On my last trip, we had trouble getting seated at some of our favourite restaurants. Starbien wouldn't seat us outside since they had a reservation for 20 on the front porch. We managed to squeeze around the table in the garden so we could smoke cigars. That party never showed up but the upstairs was filled with older American tourists who couldn't leave without taking pictures of everything and talking very loudly, disturbing our dinner. Then they piled into a bunch of old cars whose Cuban drivers happily blared their novelty horns several times before setting off. Ugh.

Not telling where you can find this.
Very happily, my favourite restaurant hasn't made any of the main travel lists and, blissfully, has tables whenever I go by. I realized that this was my favourite restaurant in the world when I was sitting there, drinking a cold beer, chewing on my favourite pizza, knowing I would have an espresso, a shot of rum, and a cigar afterwards.


Managed to make it to Brasilia twice last year. Why the capital and not the cooler Rio or Salvador de Bahia? Well, because Stefan and Mary moved there. I was there as much to hang out with them as to see a country.  Not that Rio isn’t a mind blowingly beautiful and cool city but Brasilia is pretty cool too. Kind of like Brasil-Lite. Less traffic, less crime, lots of parking, and fewer visible minorities. What does that mean? Well, a decently organized city full of great architecture, big open spaces, lots of great food, and still in a giant country where you can drive to small towns and picturesque nature sites.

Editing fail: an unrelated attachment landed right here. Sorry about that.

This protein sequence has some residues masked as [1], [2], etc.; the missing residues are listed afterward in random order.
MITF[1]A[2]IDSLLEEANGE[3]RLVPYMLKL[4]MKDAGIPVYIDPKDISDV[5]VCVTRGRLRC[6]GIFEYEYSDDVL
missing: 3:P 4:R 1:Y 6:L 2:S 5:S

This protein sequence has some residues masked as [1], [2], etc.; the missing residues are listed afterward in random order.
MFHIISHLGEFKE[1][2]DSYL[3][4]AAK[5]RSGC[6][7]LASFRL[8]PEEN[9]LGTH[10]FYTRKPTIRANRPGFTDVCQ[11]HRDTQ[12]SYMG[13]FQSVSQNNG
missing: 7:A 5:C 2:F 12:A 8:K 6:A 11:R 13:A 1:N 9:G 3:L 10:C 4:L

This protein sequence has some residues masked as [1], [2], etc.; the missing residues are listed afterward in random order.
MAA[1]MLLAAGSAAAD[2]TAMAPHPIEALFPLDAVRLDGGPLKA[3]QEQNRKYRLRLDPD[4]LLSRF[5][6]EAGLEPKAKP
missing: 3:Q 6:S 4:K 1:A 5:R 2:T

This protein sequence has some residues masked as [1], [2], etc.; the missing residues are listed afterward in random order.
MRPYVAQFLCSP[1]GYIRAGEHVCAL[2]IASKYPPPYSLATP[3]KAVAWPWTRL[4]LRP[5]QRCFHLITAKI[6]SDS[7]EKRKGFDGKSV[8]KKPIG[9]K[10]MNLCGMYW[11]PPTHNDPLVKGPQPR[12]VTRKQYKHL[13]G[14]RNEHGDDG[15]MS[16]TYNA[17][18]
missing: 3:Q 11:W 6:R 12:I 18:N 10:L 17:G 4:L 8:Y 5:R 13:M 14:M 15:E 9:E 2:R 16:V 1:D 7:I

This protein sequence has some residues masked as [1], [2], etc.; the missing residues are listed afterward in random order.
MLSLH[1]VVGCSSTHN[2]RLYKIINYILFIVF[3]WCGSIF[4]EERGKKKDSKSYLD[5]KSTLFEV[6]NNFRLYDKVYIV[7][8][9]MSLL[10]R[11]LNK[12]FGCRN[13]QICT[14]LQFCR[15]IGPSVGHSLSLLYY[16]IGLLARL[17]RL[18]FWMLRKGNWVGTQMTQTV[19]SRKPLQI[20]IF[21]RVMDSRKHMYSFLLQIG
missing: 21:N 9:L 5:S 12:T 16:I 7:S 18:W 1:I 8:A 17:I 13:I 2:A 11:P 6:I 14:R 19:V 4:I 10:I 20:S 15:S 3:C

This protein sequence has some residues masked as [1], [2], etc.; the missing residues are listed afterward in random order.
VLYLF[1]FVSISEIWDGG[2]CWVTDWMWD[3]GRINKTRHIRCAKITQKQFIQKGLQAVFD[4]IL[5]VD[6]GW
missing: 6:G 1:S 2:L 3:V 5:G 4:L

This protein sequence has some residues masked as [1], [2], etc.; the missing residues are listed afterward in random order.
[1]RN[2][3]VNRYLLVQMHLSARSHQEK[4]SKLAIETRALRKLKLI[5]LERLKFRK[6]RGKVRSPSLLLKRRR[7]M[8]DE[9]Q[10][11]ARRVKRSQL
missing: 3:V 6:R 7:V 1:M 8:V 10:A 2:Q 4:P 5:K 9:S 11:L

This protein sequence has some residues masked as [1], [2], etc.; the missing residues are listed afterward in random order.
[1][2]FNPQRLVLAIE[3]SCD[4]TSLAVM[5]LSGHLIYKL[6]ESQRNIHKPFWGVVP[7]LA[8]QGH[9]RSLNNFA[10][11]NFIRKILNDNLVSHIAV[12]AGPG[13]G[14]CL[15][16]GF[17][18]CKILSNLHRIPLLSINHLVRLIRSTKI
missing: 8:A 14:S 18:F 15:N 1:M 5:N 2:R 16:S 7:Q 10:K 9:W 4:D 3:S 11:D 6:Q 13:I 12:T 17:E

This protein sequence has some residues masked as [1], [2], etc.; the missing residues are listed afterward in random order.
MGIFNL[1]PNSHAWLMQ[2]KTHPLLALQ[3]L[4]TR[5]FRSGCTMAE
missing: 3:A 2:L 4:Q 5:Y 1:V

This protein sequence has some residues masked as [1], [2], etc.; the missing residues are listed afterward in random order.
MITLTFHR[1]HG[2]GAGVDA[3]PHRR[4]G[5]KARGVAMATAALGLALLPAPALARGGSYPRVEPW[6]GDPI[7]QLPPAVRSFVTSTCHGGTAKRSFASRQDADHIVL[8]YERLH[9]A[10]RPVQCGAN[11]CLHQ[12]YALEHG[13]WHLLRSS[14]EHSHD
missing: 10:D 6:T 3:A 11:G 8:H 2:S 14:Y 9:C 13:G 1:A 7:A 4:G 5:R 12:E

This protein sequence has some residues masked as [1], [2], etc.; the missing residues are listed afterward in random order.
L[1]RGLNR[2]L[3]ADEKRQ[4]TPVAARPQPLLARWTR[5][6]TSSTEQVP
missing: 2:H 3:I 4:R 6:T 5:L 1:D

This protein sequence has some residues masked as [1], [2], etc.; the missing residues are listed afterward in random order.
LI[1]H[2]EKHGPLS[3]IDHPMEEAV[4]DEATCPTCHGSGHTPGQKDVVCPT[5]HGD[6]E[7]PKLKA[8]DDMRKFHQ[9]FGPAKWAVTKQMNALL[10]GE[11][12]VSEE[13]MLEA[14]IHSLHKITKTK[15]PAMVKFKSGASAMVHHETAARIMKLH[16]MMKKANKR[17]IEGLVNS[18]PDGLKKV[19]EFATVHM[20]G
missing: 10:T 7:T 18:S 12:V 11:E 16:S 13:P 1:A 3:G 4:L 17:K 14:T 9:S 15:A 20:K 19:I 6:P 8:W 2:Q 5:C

Click on the image for a larger view
The Don Bosco Cathedral was an amazing building to visit. All the walls are made up of glass panes from Murano, Venice. An incredibly beautiful and spiritual chapel to visit.
Coming out the entrance of the national cathedral
Ministry of Justice
Walking around the downtown government area was quite interesting and the architecture was amazing. This shiny building was may favourite - the Ministry of Justice I think. Brazilia is pretty high up so the clouds always were quite close and they reflected beautifully in the glass.


Of course what I wanted the most was to eat and drink. We shopped at the bizarrely empty Sam’s Club on a early Saturday morning and got the big three Brazilian products: cachaca, beef and Havaianas. Also hit the big farmers market where we picked up some amazingly fresh veggies and fruit. Also artisanal cheeses and hot sauces and spices like star anise. We also took the opportunity to snack on tapioca wraps. Very interesting cooking method – they take dried tapioca powder and put it on an electric grill until it melts and forms a crunchy and chewy pancake. Then they fill it with whatever you want – I picked cheese and Canadian bacon. Very delicious but very filling. Then Stefan insisted I have a fresh empanada and I got a deep fried one with beef and gravy inside .... also delicious and ready to be rolled into the car.